Appeals court backs GSK in sales-rep OT case

The contradictory court rulings on pharma rep overtime pay continue. As Pharmalot reports, a federal appeals court upheld a lower-court ruling that declared two GlaxoSmithKline sales people exempt from overtime-pay rules. The decision not only contradicts a U.S. Labor Department brief filed in support of pharma-rep OT pay, but runs counter to another federal appeals court ruling, which declared Novartis reps entitled to overtime.

It's a thorny issue. The fight hinges on language in the Fair Labor Standards Act that defines the role of an "outside salesperson," who by definition isn't eligible for overtime. The new ruling, from the Ninth Circuit, states that pharma reps qualify as outside salespeople, even though they don't technically close sales.

They're motivated by commissions, for one thing. For another, rules prohibit them from actually closing sales, they can get doctors to promise to prescribe more--and they're often paid more to do so. Plus, their jobs give them autonomy and freedom to work outside the office. "The pharmaceutical industry's representatives ... share many more similarities than differences with their colleagues in other sales fields," the court ruling states, "and we hold that they are exempt from the FLSA overtime-pay requirement."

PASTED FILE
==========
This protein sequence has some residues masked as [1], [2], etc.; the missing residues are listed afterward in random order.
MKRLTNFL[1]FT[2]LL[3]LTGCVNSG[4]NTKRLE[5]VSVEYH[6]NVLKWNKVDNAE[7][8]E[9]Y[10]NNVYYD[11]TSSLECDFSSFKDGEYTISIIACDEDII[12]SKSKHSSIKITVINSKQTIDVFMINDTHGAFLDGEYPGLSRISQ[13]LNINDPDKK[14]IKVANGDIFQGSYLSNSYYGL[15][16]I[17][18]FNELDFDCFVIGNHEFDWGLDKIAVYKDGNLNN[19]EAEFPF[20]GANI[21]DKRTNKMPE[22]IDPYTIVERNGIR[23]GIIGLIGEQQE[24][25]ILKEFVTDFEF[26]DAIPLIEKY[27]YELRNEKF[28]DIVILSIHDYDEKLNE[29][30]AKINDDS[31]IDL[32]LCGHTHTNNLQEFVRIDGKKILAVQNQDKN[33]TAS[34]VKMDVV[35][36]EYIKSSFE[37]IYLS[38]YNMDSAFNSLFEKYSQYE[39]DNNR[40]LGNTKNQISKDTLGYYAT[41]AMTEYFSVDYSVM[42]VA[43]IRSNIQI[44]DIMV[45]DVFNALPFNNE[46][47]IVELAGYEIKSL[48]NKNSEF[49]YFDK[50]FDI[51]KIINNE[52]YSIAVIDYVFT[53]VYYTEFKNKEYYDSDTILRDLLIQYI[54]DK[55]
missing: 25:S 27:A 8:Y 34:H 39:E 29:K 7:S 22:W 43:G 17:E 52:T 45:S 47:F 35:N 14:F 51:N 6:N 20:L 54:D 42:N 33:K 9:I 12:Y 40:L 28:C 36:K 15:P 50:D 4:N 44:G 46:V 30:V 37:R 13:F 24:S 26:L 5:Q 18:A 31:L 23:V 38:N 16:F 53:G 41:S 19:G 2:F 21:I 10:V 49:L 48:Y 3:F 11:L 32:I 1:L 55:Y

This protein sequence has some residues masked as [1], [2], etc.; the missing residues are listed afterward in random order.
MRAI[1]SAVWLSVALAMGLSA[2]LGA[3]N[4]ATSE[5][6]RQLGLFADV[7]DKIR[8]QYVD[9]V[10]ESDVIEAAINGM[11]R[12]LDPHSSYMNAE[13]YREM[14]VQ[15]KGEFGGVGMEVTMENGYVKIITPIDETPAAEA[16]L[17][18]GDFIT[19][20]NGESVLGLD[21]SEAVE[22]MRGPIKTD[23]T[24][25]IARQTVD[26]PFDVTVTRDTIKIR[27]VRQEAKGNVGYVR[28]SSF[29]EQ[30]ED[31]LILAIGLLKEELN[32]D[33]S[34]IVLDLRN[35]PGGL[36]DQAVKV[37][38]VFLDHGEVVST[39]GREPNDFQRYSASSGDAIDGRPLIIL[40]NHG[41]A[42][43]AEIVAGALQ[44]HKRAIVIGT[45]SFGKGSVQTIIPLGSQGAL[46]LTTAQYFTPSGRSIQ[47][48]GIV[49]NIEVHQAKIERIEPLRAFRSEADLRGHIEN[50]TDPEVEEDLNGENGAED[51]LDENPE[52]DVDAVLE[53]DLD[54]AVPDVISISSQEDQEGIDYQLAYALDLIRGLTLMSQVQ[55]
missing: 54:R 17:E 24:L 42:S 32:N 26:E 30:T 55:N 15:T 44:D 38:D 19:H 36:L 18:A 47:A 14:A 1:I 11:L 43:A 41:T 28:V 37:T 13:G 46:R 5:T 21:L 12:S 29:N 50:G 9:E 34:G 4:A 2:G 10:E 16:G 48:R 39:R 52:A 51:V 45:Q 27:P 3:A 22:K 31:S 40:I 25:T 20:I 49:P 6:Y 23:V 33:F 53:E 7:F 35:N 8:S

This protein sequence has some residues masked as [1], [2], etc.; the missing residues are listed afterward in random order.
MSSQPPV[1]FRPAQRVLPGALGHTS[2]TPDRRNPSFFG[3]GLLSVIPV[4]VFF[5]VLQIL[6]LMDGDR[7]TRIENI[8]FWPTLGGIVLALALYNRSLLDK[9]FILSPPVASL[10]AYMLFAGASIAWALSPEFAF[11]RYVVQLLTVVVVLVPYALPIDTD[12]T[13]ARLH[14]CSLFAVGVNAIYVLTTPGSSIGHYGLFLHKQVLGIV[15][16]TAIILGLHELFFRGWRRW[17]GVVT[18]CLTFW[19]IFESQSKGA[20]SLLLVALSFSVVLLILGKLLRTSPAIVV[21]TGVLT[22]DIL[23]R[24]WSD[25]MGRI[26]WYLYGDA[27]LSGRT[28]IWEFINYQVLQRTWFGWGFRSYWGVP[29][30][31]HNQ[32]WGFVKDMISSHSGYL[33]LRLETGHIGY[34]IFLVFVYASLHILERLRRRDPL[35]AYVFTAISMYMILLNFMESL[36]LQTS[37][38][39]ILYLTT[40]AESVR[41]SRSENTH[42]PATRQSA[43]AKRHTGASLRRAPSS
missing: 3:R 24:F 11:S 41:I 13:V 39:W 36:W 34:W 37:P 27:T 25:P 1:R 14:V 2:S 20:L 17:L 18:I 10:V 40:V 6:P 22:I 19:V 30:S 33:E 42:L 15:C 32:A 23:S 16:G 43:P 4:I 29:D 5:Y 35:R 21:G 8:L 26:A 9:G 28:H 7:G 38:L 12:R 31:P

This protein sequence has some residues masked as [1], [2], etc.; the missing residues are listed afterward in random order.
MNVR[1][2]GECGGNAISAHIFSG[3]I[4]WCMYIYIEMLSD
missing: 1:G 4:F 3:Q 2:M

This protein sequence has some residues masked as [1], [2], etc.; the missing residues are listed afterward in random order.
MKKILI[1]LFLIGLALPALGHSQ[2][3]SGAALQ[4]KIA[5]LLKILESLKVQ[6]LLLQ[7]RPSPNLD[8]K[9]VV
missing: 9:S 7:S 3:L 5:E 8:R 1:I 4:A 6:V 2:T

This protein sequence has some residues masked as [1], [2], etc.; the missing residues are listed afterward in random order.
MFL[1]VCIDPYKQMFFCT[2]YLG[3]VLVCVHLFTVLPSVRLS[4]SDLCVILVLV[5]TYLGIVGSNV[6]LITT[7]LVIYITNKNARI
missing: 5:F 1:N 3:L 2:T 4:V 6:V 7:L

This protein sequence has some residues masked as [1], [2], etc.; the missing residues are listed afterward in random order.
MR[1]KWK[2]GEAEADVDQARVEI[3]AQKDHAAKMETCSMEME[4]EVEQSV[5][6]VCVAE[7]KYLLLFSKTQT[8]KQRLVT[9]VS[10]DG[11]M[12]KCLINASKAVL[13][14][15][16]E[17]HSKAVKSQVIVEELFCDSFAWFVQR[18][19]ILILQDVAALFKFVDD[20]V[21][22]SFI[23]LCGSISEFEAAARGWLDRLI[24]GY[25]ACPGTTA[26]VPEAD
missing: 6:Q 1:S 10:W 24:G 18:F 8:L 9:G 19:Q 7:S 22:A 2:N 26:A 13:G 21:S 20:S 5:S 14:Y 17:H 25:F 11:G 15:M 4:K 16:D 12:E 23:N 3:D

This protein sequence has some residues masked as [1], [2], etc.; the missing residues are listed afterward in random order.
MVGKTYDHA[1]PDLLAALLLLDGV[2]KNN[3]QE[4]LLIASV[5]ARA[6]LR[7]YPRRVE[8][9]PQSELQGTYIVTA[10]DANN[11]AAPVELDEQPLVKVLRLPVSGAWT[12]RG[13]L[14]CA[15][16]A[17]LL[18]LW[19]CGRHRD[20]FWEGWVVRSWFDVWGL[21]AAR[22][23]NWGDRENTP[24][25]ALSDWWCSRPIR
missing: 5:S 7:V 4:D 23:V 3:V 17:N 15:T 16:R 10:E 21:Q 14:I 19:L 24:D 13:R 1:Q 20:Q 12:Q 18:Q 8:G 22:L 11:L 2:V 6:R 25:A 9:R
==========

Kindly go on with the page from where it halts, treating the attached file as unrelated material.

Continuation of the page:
Of course, the Second Circuit's ruling in the Novartis case disagrees. And lower courts have come down on both sides of the issue. Will the U.S. Supreme Court end up determining whether pharma salespeople get overtime? If the reps fighting for OT--or the companies fighting against it--want to push the issue far enough, then probably so.

- read the Pharmalot post

Suggested Articles

Sun Pharma has recalled one lot of its generic metformin after finding high levels of the probable carcinogen NDMA in tested lots.

Six months after WHO declared a pandemic, the list of drugs proven to work against the virus remains short. Now, Fujifilm has added its drug Avigan.

ICER said that Vertex's triplet CF therapy Trikafta would only be cost effective if the price were dropped from $311,000 to no more than $85,500.